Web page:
Abuse is the next stage of Jekyll's addiction. Drug abuse identifies a maladaptive structure of use of an substance that is not considered dependent. Due to the fact that he enjoys the effects of the medication, Jekyll begins to abuse it:
I felt more youthful, lighter, more content in body; wither I used to be conscious of a heady recklessness, an up-to-date of disordered sensual images running such as a millrace in my own fancy, a solution of the bonds of responsibility, an unknown however, not an innocent liberty of the heart. I realized myself, at the first breathing of this new lease of life, to be more wicked, tenfold more wicked, sold a slave to my original evil; and the thought, in that instant, braced and delighted me like wine. (Stevenson107)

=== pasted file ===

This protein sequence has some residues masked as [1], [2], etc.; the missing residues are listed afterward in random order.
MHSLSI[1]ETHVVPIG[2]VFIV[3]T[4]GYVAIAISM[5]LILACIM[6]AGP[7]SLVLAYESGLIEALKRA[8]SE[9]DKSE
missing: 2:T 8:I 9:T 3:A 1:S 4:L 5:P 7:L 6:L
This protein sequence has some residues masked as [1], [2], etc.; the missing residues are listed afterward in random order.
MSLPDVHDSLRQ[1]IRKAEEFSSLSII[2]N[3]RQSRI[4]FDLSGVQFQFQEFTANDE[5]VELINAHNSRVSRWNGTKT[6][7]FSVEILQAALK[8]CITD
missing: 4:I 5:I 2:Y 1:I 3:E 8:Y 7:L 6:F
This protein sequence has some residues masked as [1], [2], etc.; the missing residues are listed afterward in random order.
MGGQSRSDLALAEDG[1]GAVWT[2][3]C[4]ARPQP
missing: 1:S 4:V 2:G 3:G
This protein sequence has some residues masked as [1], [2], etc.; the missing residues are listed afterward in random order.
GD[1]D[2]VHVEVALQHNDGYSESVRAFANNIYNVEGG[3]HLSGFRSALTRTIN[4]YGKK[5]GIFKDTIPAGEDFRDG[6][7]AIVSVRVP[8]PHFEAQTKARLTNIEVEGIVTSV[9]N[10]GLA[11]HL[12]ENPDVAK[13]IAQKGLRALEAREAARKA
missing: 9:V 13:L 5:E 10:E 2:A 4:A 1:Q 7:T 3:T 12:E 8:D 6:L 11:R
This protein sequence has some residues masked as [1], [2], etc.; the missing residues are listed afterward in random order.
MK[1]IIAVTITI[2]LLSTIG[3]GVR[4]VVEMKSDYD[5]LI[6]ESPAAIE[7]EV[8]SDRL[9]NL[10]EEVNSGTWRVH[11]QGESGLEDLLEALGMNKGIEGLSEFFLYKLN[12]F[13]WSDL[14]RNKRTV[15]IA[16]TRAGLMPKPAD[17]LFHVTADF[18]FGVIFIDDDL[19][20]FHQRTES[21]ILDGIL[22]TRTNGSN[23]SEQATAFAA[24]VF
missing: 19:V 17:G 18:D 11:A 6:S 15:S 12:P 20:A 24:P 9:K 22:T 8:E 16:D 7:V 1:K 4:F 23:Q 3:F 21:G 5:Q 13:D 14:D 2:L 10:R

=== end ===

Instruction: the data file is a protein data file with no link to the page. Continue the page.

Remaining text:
This description refers to the feelings that Jekyll is feeling when he wines his potion. It vividly details the way the chemical substance makes him feel.
Consider heroin, for example. Heroin is an unlawful, highly addictive and very dangerous drug. Those who have never used the product can't begin to understand why a person would associated risk their own life for such a medication. However, people addicted to heroin use any means possible to receive the medication and their key goal in life becomes seeking heroin. My point is this: the reason why that folks use heroin or any medication is basically because the medicine makes a person feel extremely good. Likewise, Jekyll also looks forward to the pleasure that his potion gives him. Jekyll records that it commences taking longer for Hyde to wear off as he spends additional time recovering from the drug's results. Because he loves learning to be a different person, Jekyll's maltreatment worsens.